Do you spot the cache? It’s the little bison tube in the center of the photo. Caches can be all sizes. I’ve seen geocaches smaller than my thumbnail to 120mm rocket ammo cans and larger.

After this cache I headed west, straight into that wind! It was also now completely dark out. I forget how much sooner the sun sets now!

I struggled against the wind for a while until I got to the next cache location. This one was located on a drainage ditch bridge near an intersection. I inspected the railing along the bridge but didn’t see anything out of the ordinary. I suspected the cache may be down in the ditch so I decided to move along with another DNF considering the darkness and slick ground from the morning’s rain. I did see a skunk scurrying across the field and the wind blew over my bike (suck) so this cache stop was not without event!

I continued on and pushed hard again the strong wind. I looked down at the GPS and I saw I was biking at around 7 mph. That wind was no joke. 7! I can RUN 7 mph at a sprint! I reminded myself over and over during this stretch that much of running (and life!) is about mental toughness. I thought about that a lot and, though I was tempted to cut my ride short, I stuck it out.

Next I crossed US-45 to get to the next cache. I was a little bit worried about crossing this road because there was no crosswalk or walk signal. Fortunately, traffic was light so I was able to walk my bike across with plenty of time between cars in both directions.

After I crossed 45 I whipped out the GPS to find this guy! This was in a similar location to the last geocache, but ended quite differently! I found this cache: a magnetic key holder hiding on a railing.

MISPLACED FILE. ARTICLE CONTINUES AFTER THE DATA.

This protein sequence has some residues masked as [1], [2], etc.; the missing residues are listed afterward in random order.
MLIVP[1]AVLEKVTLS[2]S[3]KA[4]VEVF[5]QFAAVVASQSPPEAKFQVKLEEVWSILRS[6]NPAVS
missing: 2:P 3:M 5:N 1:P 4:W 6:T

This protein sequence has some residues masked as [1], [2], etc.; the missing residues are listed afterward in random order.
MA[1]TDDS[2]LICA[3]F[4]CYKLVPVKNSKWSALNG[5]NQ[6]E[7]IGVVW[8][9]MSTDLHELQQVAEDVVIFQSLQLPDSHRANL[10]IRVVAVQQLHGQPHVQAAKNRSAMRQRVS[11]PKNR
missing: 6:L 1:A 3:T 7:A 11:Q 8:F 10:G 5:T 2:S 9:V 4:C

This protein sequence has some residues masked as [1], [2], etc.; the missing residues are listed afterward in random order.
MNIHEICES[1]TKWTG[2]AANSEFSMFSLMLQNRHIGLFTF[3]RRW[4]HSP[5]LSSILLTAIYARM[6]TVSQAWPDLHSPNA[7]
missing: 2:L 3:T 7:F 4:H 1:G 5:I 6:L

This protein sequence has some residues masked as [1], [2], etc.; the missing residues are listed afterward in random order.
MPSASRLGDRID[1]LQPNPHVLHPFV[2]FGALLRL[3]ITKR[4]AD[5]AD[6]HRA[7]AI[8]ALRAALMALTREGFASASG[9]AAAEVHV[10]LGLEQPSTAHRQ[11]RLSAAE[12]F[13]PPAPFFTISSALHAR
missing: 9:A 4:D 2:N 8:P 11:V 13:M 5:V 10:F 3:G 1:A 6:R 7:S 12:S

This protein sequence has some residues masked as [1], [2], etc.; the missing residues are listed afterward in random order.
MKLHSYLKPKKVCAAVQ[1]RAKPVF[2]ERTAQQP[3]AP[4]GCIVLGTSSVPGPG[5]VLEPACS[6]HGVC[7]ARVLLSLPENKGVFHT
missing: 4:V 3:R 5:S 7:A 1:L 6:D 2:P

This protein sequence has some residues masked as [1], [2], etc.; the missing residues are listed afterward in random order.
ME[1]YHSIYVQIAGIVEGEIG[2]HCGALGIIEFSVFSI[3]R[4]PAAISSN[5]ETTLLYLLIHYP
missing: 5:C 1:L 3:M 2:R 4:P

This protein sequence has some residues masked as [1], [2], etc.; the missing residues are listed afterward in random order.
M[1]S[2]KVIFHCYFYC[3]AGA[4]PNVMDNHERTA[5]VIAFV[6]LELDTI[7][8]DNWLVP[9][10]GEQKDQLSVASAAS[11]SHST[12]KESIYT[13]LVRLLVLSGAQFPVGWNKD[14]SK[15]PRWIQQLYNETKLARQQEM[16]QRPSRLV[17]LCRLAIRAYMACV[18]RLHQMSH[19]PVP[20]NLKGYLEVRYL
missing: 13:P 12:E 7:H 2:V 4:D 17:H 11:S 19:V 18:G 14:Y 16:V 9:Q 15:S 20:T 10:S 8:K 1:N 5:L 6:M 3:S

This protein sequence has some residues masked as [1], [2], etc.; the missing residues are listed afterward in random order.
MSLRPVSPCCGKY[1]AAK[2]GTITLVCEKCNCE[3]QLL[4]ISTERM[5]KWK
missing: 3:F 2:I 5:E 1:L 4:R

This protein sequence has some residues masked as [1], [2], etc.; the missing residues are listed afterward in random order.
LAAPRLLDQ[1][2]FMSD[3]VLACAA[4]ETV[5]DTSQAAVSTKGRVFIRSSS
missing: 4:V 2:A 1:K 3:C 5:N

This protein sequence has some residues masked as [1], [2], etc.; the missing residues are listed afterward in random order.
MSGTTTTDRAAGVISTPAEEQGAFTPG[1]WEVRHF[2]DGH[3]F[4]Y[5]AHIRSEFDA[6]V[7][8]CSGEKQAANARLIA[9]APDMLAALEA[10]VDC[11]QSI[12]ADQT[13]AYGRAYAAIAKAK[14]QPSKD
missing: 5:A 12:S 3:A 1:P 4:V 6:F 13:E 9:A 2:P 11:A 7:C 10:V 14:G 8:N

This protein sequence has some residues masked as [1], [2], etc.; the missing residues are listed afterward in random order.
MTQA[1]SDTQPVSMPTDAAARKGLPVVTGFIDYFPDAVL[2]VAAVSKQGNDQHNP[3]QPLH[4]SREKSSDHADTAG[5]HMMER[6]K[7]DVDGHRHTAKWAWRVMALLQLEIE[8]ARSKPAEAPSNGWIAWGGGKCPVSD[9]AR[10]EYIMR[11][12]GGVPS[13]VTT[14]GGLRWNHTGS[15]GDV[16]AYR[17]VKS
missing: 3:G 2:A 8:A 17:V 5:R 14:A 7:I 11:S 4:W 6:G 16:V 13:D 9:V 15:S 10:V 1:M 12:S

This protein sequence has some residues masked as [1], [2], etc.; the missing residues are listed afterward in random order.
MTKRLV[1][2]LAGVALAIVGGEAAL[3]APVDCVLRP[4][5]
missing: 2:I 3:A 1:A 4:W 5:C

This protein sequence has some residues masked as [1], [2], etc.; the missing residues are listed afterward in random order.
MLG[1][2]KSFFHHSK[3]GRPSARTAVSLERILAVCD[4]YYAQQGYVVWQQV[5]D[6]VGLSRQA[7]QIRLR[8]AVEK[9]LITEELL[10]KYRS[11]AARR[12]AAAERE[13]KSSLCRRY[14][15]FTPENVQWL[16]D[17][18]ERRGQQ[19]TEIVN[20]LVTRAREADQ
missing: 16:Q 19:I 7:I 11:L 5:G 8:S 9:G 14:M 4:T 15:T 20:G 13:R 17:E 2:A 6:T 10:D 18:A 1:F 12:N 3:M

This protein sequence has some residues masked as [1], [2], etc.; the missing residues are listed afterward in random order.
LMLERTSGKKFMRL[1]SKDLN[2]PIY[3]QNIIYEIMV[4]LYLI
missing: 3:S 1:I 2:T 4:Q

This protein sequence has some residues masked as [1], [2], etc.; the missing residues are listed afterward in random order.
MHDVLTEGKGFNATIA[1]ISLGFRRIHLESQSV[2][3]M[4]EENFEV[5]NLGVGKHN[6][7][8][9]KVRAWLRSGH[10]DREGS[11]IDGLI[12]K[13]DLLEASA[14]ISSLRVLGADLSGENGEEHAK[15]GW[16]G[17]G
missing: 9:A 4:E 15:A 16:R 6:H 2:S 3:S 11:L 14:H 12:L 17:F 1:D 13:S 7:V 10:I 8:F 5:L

See the little black box hiding below my GPS?

Yay! (brrrrrr)

Here's the cache up close! (and my bike light)

Open cache: finders' log and a few trinkets: a tiny seashell and eraser (sorry it's so blurry! I was too cold to take more pics!)

I headed north at this intersection and enjoyed very smooth pavement, zero traffic, and minimal headwind. I got back into town and regained my speed. I sped through a hilly residential area and biked up to the final cache location.

It was dark.

Very dark.

Do you remember this commercial?

My favorite part is when the guy behind the counter says to his buddy “Show ’em where we’ve been losing emails,” and the other guy responds “Here,” indicating half the map. THAT’s where this cache is.

HERE

(this is the same pic as the last one previous, just with the contrast cranked WAY up – impressive, huh?)

Sadly, that’s all the further I can tell you because AGAIN I DNFed this cache at this gorgeous park! It was time to head back, write up my report, and reveal the best part of today’s adventure:

Don’t see it?

In honor of P’s birthday, this adventure brought to you by the letter P!

I hope this little taste of geocaching was informative if not entertaining. I’m always happy to de-muggle those not in the know!

PS – Remember biking? I forgot how much I love it!!

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9 Responses to This report brought to you by the letter P!

  1. Pahla says:

    WOW, what a great race report!! I’ve heard about geocaching before, but this definitely makes me want to try it out! What an adventure! :-)

  2. Rae says:

    How fun! I actually heard about this for the first time about 2 weeks ago. A coworker does this with his family. It sounds fun! I do however think you’re nuts doing it alone in the dark! :)

  3. Laurie says:

    Wow, quite the adventure… especially in the dark! Great job & congrats on being the Grand Prize winner in P’s adventure. You deserve it! :)

  4. Jess says:

    I am impressed you persisted through the dark! Looks like a lot of fun, great job! :)

  5. Teamarcia says:

    What an incredible adventure!

  6. Dee says:

    E – you are looking SO good! ;) And wow, I agree with everyone else! Go you!

  7. Alma says:

    What an awesome race for P! Nice job!

  8. Wow, sounds like a crazy fun adventure! Thanks for stopping by and entering the giveaway! Good luck!